Yuánhé tǐ 元和体
The Yuanhe Style of Poetry
This term refers to the poetic style most popular during the rule of Emperor Xianzong (806-820) of the Tang Dynasty under the reign title of Yuanhe. It can be understood either broadly or narrowly. In a broad sense, the Yuanhe style of poetry refers to all new forms of verse prevalent from the Yuanhe era onward, created by famed Yuanhe-era writers such as Han Yu (768-824), Yuan Zhen (779-831), Bai Juyi (772-846), and Zhang Ji (767?-830?). In a narrow sense, it refers to lengthy regulated verse and shorter poems of mixed metrical schemes in poetic composition of the works of Yuan Zhen and Bai Juyi. Both poets paid careful attention to the narrative function of poetry. For example, “A Song of the Lianchang Palace,” “A Song of Unending Sorrow,” and “A Song of the Pipa Player” are all representative of lengthy narrative poetry. They also pursued a more popular style of poetry, using vernacular language which was intelligible and easy to remember for ordinary readers. Moreover, they tried to combine poetry and music, making their works rhythmically beautiful and harmonious, thus suitable for chanting or singing.
Since the Yuanhe era, essay writers have come to imitate Han Yu’s oddity and Fan Zongshi’s opaqueness; writers of long poetic songs have taken fancy to Zhang Ji’s bold, uninhibited ways; and poets embraced Meng Jiao’s strangeness and extremity, Bai Juyi’s intelligibility and aptness, and Yuan Zhen’s pomposity and flamboyance. All this constitutes what is known as the “Yuanhe style.” (Li Zhao: A Supplement to Liu Su’s Dynastic History)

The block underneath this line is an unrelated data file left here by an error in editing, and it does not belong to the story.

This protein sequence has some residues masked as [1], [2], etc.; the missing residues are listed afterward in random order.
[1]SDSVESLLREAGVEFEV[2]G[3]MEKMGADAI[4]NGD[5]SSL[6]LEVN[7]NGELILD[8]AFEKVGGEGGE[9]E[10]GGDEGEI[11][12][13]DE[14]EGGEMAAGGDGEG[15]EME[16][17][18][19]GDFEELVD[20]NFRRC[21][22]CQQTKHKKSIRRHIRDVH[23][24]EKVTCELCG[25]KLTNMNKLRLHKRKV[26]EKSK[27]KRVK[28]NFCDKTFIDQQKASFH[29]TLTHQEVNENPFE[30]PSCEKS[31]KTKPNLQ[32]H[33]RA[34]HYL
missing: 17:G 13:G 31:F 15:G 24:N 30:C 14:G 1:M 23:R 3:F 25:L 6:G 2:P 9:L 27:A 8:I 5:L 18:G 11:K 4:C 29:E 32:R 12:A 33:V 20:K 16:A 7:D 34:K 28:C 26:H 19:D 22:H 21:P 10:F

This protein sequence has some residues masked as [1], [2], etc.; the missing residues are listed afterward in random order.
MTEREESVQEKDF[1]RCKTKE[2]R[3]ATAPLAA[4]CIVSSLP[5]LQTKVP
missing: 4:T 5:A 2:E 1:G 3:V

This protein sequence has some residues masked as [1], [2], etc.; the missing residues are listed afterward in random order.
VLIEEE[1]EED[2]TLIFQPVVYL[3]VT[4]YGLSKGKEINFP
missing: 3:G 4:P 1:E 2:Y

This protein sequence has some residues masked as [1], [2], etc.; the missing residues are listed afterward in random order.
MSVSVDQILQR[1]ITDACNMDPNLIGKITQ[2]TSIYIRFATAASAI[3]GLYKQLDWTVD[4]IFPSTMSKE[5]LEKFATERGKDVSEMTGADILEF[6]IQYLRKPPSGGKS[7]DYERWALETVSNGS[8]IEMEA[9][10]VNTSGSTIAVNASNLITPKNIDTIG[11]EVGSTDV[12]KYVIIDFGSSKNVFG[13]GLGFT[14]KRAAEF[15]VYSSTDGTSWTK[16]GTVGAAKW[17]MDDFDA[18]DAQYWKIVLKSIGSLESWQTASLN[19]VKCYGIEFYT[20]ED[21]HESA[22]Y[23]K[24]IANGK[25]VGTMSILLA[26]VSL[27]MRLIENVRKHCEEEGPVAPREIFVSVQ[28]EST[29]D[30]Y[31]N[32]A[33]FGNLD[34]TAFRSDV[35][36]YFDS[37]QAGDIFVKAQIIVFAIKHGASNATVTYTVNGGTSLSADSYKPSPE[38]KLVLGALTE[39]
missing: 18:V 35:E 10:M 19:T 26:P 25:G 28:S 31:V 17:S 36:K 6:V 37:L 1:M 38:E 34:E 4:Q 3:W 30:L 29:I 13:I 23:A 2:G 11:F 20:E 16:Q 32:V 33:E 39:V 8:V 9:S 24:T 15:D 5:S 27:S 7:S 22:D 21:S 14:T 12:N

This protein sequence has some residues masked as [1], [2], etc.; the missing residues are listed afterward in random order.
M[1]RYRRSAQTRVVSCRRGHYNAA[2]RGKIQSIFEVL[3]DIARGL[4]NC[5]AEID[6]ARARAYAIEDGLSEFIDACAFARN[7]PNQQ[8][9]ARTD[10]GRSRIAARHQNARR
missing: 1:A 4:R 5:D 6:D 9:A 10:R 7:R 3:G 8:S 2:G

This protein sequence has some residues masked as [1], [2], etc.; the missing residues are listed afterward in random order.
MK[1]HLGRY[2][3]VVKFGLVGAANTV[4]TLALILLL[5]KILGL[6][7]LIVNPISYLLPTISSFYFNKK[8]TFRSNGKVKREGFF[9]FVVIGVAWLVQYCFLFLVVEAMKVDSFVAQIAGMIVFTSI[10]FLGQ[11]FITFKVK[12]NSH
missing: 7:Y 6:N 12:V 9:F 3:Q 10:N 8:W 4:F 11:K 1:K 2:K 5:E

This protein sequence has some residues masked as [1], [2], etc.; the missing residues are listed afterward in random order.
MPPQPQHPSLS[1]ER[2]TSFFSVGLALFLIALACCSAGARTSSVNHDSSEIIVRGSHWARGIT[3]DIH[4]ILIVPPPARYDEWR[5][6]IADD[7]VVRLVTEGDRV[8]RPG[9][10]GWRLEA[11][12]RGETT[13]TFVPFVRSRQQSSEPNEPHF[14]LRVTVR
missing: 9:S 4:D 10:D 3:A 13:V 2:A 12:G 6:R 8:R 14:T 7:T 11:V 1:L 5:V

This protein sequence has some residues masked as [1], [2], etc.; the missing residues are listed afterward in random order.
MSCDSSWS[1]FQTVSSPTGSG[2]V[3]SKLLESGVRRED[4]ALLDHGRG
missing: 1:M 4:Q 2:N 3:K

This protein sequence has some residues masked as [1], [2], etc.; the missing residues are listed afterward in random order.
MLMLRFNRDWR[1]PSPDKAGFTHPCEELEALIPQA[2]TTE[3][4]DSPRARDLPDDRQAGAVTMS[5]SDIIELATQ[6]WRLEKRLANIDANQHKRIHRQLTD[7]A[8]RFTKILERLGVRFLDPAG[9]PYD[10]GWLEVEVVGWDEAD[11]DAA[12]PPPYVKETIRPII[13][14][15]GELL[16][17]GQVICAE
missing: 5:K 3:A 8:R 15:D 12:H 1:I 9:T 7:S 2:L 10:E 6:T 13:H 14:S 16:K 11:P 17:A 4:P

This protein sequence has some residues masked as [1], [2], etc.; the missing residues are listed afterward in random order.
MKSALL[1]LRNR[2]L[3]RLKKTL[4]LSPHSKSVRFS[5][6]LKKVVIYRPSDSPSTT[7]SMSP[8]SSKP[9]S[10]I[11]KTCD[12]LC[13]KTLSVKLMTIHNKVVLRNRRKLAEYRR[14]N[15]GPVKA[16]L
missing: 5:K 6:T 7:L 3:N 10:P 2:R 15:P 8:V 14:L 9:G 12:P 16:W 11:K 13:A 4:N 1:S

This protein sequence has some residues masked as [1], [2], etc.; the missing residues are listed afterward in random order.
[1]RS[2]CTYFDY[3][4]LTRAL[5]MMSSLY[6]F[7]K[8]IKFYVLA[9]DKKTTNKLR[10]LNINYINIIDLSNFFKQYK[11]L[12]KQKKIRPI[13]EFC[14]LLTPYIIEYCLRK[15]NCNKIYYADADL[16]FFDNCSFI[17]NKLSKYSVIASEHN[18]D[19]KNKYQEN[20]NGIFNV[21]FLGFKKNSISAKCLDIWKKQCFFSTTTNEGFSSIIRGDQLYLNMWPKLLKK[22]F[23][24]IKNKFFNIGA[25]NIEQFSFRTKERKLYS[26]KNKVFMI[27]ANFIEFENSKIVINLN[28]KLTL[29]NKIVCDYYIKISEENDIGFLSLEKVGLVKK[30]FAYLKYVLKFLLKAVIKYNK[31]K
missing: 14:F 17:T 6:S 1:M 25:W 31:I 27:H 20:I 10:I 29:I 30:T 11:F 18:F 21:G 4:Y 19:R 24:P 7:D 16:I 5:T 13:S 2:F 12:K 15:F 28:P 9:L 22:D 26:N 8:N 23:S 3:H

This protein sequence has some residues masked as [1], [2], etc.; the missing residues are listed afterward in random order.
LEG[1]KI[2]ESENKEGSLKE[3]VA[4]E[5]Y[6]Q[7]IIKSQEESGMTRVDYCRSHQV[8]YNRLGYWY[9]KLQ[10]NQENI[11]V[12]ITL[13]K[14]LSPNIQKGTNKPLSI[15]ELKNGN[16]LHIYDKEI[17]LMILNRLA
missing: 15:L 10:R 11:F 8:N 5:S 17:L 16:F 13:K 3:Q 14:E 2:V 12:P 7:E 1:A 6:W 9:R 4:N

Yuan Zhen was unusually talented and achieved renown at a very young age. He and Bai Juyi, a native of Taiyuan were good friends. Both of them were remarkable at writing poetry, depicting and extolling things in all colors and forms. All lovers of poetry at the time would mention Yuan Zhen and Bai Juyi together. Everybody, whether they were scholar-officials, students or ordinary people, was found chanting their poetry, calling it “Yuanhe-style poetry.” (The Old Tang History)